5G architectures are designed with the idea of common components, which are disaggregated, i.e. sold separately. This, in turn, drives an industry for developing common components, with standard interfaces, that can be integrated into systems. An industry body supporting this is the Telecom Infra Project (TIP), of which Zeetta Networks is a member.
Importantly, this then creates the economic incentives for specialist suppliers, such as Acacia for optical modules. Acacia can now build a significant business, and so afford to invest in the advanced physics that can be used to expand the capabilities, and lower the costs, of optical network components.
Those components can then be used, along with components such as the Tomahawk chip set from Broadcom, to build systems like the Voyager optical switch. Again, Zeetta Networks can then play a role to help bring together customers and partners to build a complete solution aimed at rural communities.
Another aspect of physics is related to the trade-off between frequency/band, where high frequencies have high bandwidth, and distance/range, where high frequencies have lower range. Since ubiquity is essential for 5G, the answer is to increase density, i.e. have more radio access-points (APs). This is problematic, as APs cost money, and take up space, so the cost per AP has to decrease, they have to get smaller, consume less power, and probably have to be shared in some way. Also, more radio emitters in a given space can cause interference, so the placement and emission power has to be carefully considered, and probably dynamically optimised, which requires sophisticated software. That software runs on compute servers that also take up space, power and so on.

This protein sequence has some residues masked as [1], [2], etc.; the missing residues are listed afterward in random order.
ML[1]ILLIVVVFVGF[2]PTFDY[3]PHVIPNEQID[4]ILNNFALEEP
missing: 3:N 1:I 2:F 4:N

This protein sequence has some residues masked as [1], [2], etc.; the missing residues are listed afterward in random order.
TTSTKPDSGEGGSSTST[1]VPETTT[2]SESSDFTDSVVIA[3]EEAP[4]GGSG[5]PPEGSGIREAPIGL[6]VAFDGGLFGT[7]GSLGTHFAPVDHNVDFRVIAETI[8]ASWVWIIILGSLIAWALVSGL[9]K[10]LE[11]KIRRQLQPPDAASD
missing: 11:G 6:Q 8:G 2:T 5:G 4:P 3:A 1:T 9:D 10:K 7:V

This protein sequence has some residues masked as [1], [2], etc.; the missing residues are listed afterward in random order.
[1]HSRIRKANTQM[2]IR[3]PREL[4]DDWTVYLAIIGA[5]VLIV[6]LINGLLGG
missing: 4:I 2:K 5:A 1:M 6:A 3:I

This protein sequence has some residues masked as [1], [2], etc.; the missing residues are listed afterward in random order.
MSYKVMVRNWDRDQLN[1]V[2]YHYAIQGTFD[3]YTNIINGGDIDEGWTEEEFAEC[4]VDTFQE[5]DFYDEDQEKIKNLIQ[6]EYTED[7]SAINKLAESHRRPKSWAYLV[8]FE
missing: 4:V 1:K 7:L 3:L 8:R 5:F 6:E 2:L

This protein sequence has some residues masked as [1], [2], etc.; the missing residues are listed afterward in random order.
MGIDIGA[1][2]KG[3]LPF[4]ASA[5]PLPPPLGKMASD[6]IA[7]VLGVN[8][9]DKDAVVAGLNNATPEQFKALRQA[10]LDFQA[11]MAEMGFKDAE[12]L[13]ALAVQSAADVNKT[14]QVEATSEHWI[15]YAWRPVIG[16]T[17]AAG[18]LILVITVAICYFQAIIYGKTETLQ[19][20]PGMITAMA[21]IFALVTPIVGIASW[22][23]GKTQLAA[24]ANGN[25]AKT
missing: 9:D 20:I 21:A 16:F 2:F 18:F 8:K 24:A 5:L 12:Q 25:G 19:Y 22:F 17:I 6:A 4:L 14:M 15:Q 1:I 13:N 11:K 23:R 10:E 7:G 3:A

In the UK’s Next Generation Mobile Technologies: An Update to the 5G Strategy for the UK report, it is acknowledged that infrastructure sharing could be required in order to improve the economic case for investment, in both rural and urban areas. The idea of a “neutral host” is the economic response to these physical constraints, where antennae systems are owned by third parties and leased to operators/carriers and service providers.